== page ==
What do you get when you bring together sixteen hopeful comic artists and two ‘professionals’ and force them to live together in a thousand year old cottage in Devon with no Internet or phone signal? Whilst this sounds like it has all the makings of The Shining or Straw Dogs, the results of this course were thankfully much more fruitful and a lot less violent.
The Arvon Foundation is an arts charity that has been operating since 1968 and offers a wide range of creative writing courses across a range of genres and disciplines from poetry and children’s literature to non-fiction and life writing, all taking place in idyllic and isolated countryside settings.
In the past the Text + Image course (which has been running since 2006) has been taught by the likes of Bryan Talbot, Hannah Berry, and Stephen Marchant, and this year the unshakable duo of Karrie Fransman (The House That Groaned) and Dan Berry (The Suitcase) took the helm. The mix of different backgrounds, styles, and ways of thinking that these two artists brought to the table perfectly complemented each other, and both tutors managed to find a balance in their teaching styles that was appropriate for both the complete novice and for those a little more versed in comics.
The week was split into morning workshops with the tutors with each student having a half an hour one-on-one session with the tutors across the week. At the beginning of the week we were given a brief to follow although if we had come to the course with a bigger project in mind then we were advised to focus on that. There was free time in the afternoon to work, take in the country air, or get lost in a good book, and in the evening there were talks and readings from the tutors, as well as a guest talk by Posy Simmonds on the Wednesday night.
Dan’s workshops tackled things from a relatively technical angle, demonstrating to us his very precise working method, but at the same time actively engaged the group in the act of creating a story together. Whilst at times I found myself getting a little lost in the process, in particular his tutorial covering Photoshop, this wasn’t a fault of Dan’s teaching style but merely due to my own limitations. However Dan was keen to stress his method of working was not to be taken as a blueprint and that the most important thing was to find a method that works for you.
On first glance Karrie’s acted as Yang to Dan’s Yin, a rebellious and stroppy teenager telling us to throw the rulebook out and carry on regardless. But in truth what Karrie was really doing was deceptively clever. She was simply imposing a new set of rules in the form of imposed creative restraints we had to follow in order to produce a narrative corpse style comic. This exercise helped us to think outside of the box, producing comics using collage, comics inside jacket pockets, and even comics on dinner plates.
For the final session Karrie referred back to her dark days in advertising to get us to think about pitching our projects and ultimately selling ourselves. Although this session was peppered with advertising spiel Karrie presented the information in a way that was engaging and relevant enough that it didn’t make me want to drill a hole in my skull.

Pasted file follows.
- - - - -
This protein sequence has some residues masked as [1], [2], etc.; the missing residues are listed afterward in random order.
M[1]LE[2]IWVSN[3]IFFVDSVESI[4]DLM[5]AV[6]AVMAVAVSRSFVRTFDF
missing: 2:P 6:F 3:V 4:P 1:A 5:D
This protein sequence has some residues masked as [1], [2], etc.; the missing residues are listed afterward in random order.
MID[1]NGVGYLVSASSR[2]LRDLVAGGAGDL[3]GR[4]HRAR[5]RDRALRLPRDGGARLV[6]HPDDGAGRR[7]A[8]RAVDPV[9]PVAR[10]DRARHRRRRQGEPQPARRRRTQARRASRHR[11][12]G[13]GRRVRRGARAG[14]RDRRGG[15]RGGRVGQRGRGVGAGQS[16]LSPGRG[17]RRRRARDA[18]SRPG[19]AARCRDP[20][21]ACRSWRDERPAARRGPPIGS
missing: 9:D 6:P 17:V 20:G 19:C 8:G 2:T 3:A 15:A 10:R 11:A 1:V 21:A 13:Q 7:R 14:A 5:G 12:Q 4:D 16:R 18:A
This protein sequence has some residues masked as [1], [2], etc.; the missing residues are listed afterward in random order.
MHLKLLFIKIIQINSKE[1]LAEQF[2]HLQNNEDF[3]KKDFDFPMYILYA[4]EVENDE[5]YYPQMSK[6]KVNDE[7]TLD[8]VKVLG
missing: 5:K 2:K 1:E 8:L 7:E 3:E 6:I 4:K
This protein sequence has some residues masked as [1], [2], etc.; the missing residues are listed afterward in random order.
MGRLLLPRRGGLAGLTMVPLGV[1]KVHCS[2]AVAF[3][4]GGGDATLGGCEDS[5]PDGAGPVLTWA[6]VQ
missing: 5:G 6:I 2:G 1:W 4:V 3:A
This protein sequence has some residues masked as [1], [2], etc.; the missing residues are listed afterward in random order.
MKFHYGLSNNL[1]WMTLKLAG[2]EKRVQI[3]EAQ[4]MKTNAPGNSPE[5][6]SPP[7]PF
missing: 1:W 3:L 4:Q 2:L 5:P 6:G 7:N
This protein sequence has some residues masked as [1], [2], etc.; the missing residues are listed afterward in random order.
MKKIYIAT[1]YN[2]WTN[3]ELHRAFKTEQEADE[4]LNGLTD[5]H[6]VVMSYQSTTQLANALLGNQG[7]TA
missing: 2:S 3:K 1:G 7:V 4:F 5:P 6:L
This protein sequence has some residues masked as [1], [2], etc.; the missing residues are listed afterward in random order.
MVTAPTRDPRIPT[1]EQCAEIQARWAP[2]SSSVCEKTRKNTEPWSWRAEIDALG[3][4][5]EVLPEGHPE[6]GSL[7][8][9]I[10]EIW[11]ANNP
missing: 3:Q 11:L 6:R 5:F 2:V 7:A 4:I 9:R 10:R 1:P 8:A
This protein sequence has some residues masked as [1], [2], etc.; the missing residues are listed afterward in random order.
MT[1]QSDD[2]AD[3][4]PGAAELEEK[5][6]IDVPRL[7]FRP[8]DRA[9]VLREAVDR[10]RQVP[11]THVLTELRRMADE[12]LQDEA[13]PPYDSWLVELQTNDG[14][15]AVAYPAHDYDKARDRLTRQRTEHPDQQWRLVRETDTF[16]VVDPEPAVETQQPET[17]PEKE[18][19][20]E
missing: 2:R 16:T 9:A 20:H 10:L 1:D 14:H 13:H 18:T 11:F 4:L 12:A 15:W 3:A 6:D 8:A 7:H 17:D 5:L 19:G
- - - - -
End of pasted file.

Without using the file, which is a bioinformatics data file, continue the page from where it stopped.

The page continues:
Work from the course by Louie Stowell and Craig Cunningham
Aside from the workshops and the talks one of the most enjoyable aspects of the course was the atmosphere. Being trapped with a group of strangers for a week might seem like a daunting prospect to most but by the end of the week (thanks largely to an ever-flowing supply of good food and wine) we had become quite comfortable with each other, sharing stories and laughing uncontrollably. Both tutors were extremely generous with their time, and the mixed backgrounds and interests of the attendees created something of a creative and collaborative buzz.
Work from the course by Adam Murphy and Andrew Godfrey
And now for the rub. £600+ is probably an expensive confidence boost to most people so therefore if you are considering doing this course I would probably recommend you don’t go into it lightly, although there are grants available to those in the low-income bracket. Although the tutors were very careful not to make the week too pressured (and in fact this was one of the reasons for its success) there was an unspoken rule probably felt by all those in attendance that you only got out what you put in. The testimonials on the Arvon site attest to their courses being keys to unlocking potential projects, and judging by a number of the attendees on this years course I can confirm that is true, but from a personal vantage point I would recommend this course to those working on a larger project who are experiencing something of a creative rut. It is because I went into it with a particular goal that I felt like I got so much out of it, the two one-on-one sessions I had with the tutors were especially useful.
One last downside to the course that my fellow attendees brought to my attention was a lack of clarity on the Arvon website concerning the contents and aims of the course. Perhaps I’m biased but I feel like this year we hit the jackpot with Dan and Karrie whereas those expecting more of the same next year or the year after that might not get what they bargained for.
So whilst an Arvon course might not contain within the secret recipe to instant success, I would highly recommend it as it a means of blowing off the creative cobwebs and falling in the love with the process of comics all over again.
For more on the Arvon Foundation check out their site here. Attendees included Alessandra Mariani, Pete Hindle, Louie Stowell, Ainsley Seago, Claire Bramwell-Pearson, Gavin Glover Craig Cunningham and Andrew Godfrey.